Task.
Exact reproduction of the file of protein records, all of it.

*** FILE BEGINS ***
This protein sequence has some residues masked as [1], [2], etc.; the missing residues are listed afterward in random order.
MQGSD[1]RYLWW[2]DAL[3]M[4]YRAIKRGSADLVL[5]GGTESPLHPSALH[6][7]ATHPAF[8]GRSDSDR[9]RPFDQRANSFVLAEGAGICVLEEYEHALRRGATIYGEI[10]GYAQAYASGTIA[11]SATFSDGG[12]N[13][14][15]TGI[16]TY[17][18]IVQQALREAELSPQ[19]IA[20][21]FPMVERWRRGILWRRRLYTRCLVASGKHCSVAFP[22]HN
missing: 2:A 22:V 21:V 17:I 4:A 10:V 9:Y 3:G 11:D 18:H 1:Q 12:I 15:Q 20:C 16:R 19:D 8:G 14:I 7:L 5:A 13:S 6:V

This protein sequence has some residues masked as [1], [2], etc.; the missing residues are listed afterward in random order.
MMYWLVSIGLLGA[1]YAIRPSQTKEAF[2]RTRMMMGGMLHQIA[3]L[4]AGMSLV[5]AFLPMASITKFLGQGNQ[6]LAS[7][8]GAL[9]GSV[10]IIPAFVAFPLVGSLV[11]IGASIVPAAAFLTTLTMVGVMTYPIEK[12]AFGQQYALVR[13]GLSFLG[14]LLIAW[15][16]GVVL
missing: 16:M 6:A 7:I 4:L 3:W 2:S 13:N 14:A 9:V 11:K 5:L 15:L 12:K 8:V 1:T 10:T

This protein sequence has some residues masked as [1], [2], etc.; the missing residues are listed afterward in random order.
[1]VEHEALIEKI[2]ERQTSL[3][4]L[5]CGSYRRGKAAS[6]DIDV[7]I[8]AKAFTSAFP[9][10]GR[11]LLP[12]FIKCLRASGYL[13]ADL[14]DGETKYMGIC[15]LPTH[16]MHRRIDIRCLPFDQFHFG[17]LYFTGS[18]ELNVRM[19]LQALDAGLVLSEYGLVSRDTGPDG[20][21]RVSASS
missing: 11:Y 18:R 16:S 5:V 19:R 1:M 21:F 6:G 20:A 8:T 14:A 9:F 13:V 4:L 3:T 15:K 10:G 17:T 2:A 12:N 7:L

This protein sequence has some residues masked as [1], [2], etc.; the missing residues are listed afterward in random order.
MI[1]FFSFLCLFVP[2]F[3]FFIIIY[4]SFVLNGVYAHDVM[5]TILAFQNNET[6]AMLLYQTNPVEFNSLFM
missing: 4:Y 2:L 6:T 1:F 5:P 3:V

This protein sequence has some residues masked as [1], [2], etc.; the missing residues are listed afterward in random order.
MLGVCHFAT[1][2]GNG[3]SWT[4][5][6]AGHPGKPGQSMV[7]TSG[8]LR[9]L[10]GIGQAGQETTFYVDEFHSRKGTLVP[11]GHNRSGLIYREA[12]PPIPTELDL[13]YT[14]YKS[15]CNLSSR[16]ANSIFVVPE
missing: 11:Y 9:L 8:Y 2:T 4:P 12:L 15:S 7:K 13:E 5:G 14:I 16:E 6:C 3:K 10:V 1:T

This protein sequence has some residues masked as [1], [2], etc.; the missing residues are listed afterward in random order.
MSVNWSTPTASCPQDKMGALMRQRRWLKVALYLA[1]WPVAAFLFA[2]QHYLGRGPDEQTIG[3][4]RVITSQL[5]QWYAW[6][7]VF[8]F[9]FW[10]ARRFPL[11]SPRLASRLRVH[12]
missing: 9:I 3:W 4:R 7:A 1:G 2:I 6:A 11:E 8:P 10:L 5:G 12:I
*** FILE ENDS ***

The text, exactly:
This protein sequence has some residues masked as [1], [2], etc.; the missing residues are listed afterward in random order.
MQGSD[1]RYLWW[2]DAL[3]M[4]YRAIKRGSADLVL[5]GGTESPLHPSALH[6][7]ATHPAF[8]GRSDSDR[9]RPFDQRANSFVLAEGAGICVLEEYEHALRRGATIYGEI[10]GYAQAYASGTIA[11]SATFSDGG[12]N[13][14][15]TGI[16]TY[17][18]IVQQALREAELSPQ[19]IA[20][21]FPMVERWRRGILWRRRLYTRCLVASGKHCSVAFP[22]HN
missing: 2:A 22:V 21:V 17:I 4:A 10:V 9:Y 3:G 11:D 18:H 1:Q 12:I 15:Q 20:C 16:R 19:D 8:G 14:I 7:L 5:A 13:S 6:V

This protein sequence has some residues masked as [1], [2], etc.; the missing residues are listed afterward in random order.
MMYWLVSIGLLGA[1]YAIRPSQTKEAF[2]RTRMMMGGMLHQIA[3]L[4]AGMSLV[5]AFLPMASITKFLGQGNQ[6]LAS[7][8]GAL[9]GSV[10]IIPAFVAFPLVGSLV[11]IGASIVPAAAFLTTLTMVGVMTYPIEK[12]AFGQQYALVR[13]GLSFLG[14]LLIAW[15][16]GVVL
missing: 16:M 6:A 7:I 4:L 3:W 2:S 13:N 14:A 9:V 11:K 5:L 15:L 12:K 8:V 1:T 10:T

This protein sequence has some residues masked as [1], [2], etc.; the missing residues are listed afterward in random order.
[1]VEHEALIEKI[2]ERQTSL[3][4]L[5]CGSYRRGKAAS[6]DIDV[7]I[8]AKAFTSAFP[9][10]GR[11]LLP[12]FIKCLRASGYL[13]ADL[14]DGETKYMGIC[15]LPTH[16]MHRRIDIRCLPFDQFHFG[17]LYFTGS[18]ELNVRM[19]LQALDAGLVLSEYGLVSRDTGPDG[20][21]RVSASS
missing: 11:Y 18:R 16:S 5:V 19:R 1:M 21:F 6:G 20:A 8:T 14:A 9:F 13:V 4:L 3:T 15:K 10:G 17:T 2:A 12:N 7:L

This protein sequence has some residues masked as [1], [2], etc.; the missing residues are listed afterward in random order.
MI[1]FFSFLCLFVP[2]F[3]FFIIIY[4]SFVLNGVYAHDVM[5]TILAFQNNET[6]AMLLYQTNPVEFNSLFM
missing: 4:Y 2:L 6:T 1:F 5:P 3:V

This protein sequence has some residues masked as [1], [2], etc.; the missing residues are listed afterward in random order.
MLGVCHFAT[1][2]GNG[3]SWT[4][5][6]AGHPGKPGQSMV[7]TSG[8]LR[9]L[10]GIGQAGQETTFYVDEFHSRKGTLVP[11]GHNRSGLIYREA[12]PPIPTELDL[13]YT[14]YKS[15]CNLSSR[16]ANSIFVVPE
missing: 11:Y 9:L 8:Y 2:T 4:P 12:L 15:S 7:K 13:E 5:G 14:I 16:E 6:C 3:K 10:V 1:T

This protein sequence has some residues masked as [1], [2], etc.; the missing residues are listed afterward in random order.
MSVNWSTPTASCPQDKMGALMRQRRWLKVALYLA[1]WPVAAFLFA[2]QHYLGRGPDEQTIG[3][4]RVITSQL[5]QWYAW[6][7]VF[8]F[9]FW[10]ARRFPL[11]SPRLASRLRVH[12]
missing: 9:I 3:W 4:R 7:A 1:G 2:I 6:A 11:E 8:P 10:L 5:G 12:I